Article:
The Wurundjeri-willam clan, a large clan of Woiwurrung speaking Aboriginal people was divided into 3 smaller ‘sub-groups’. Their clan head or ngurungaeta distinguished these groups from each other; at the time of white settlement around in Melbourne in the late 1830s Billibellary was one of the most respected of these men. Billibellary’s clan’s lands extended from the Merri Creek Yarra River junction north to the origin of the Merri at the foot of the Great Dividing Range, thereby encompassing the current day city of Darebin.
The arrival of white settlers caused great upheaval in the traditional lives of Billibellary’s clan. The Wurundjeri-willam felt the changes of white settlement as much as any tribe, some falling victim to lures of the new culture like alcohol. Some of his fellow ngurungaeta succumbed to this temptation, but never Billibellary. He established a strong, positive, although at times strained, working relationship with William Thomas, the Assistant Protector of Aboriginals. Billibellary recognised the value of the relationship, as he knew it would help him influence policy relating to his people. Like Thomas, he was a tolerant man at a time when intolerance of other races and cultures was the norm. He realised that the white settlers were staying for good, so he negotiated as best he could to acquire introduced products like food, blankets and guns. He constantly strove to improve the conditions of his people. As their relationship developed at the Merri Creek Station in the 1840s, Billibellary would become a valued friend and confidante of William Thomas.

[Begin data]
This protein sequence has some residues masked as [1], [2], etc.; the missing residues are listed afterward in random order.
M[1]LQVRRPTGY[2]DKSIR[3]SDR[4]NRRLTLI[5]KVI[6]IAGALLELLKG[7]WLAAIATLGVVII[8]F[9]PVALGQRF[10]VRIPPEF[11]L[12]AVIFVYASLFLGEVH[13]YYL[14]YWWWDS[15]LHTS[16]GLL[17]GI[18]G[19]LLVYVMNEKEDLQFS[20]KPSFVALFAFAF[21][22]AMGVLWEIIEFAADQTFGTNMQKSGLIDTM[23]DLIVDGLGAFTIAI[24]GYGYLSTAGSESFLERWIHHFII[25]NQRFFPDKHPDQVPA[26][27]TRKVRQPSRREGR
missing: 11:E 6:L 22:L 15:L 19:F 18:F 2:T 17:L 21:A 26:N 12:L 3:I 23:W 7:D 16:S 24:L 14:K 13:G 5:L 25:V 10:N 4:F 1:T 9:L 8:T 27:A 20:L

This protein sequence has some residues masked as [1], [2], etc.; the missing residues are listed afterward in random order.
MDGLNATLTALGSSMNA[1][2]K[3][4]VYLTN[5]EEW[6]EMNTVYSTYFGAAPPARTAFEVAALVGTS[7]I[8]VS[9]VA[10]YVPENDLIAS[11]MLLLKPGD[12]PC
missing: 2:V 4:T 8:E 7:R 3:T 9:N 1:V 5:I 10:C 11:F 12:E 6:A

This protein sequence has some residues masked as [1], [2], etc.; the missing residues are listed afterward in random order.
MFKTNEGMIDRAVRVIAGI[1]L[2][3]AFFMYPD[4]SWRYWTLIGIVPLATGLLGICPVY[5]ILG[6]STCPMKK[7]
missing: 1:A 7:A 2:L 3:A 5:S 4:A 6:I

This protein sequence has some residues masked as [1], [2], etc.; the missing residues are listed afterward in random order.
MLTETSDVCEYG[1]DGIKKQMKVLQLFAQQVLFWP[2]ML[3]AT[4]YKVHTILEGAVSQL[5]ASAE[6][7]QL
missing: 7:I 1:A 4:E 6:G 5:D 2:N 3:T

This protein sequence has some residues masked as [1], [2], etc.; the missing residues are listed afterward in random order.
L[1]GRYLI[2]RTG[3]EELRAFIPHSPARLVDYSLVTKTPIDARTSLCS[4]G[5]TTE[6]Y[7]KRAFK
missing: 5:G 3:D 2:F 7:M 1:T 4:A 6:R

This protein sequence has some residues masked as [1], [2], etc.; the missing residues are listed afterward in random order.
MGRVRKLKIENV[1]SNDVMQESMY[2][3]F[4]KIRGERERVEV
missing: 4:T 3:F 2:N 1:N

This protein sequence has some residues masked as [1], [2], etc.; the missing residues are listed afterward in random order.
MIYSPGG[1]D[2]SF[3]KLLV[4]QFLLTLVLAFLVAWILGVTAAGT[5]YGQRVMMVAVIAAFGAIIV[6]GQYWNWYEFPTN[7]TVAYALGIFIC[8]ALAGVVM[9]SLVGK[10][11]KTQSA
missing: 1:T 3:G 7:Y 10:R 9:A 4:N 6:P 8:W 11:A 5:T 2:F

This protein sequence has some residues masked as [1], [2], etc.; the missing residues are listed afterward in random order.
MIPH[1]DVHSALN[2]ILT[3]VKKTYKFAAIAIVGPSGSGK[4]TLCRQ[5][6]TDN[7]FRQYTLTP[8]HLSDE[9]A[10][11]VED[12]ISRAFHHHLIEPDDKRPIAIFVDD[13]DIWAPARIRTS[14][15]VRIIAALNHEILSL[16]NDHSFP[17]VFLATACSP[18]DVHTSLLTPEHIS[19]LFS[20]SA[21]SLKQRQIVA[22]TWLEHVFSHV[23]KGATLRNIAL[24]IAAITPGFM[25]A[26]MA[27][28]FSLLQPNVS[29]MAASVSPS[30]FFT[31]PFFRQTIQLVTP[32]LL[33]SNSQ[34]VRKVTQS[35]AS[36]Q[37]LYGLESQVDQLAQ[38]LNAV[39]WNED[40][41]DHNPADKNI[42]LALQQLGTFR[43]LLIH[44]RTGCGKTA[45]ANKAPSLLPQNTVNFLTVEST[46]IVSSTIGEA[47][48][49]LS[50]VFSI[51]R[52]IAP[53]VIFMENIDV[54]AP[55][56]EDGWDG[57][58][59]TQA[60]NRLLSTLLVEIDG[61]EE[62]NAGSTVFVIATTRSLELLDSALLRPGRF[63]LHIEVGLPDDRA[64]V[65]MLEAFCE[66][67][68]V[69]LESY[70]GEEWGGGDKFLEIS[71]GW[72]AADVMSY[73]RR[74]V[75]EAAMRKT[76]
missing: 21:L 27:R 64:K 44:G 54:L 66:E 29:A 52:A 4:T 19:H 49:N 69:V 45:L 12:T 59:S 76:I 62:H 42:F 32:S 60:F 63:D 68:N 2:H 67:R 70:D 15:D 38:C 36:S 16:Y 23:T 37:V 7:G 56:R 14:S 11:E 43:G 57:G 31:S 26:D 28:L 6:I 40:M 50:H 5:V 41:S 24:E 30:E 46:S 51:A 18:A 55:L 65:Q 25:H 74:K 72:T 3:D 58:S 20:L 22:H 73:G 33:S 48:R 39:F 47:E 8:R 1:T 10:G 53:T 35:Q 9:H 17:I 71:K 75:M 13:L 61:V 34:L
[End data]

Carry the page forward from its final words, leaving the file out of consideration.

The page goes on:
Billibellary was well known and well respected, not only in his own tribe but well beyond as well. The support he gave to the Merri Creek Aboriginal School was a key factor in its initial successes in the mid 1840s, but when he withdrew his support in mid 1846 the effect on enrolment and attendance was swift and dramatic. Billibellary had been suffering the effects of influenza for some time, which had gone unaided by use of Western medicine. He returned to traditional medicines but sadly he was beyond help and he died in August of 1846, aged 47. His cause of death was likely to have been inflammation of the lungs and influenza. His death was a further blow to the Merri Creek School as his people soon left the site and would not return for years, such was the reverence in which he was held, and the depth of grief felt by his death.
Clark, Ian D. and Heydon, Toby (2004). A bend in the Yarra: A history of the Merri Creek Protectorate Station and Merri Creek Aboriginal School 1841-1851. Canberra (A.C.T.): Aboriginal Studies Press.
Lemon, Andrew (1983). The Northcote Side of the River. North Melbourne: Hargreen.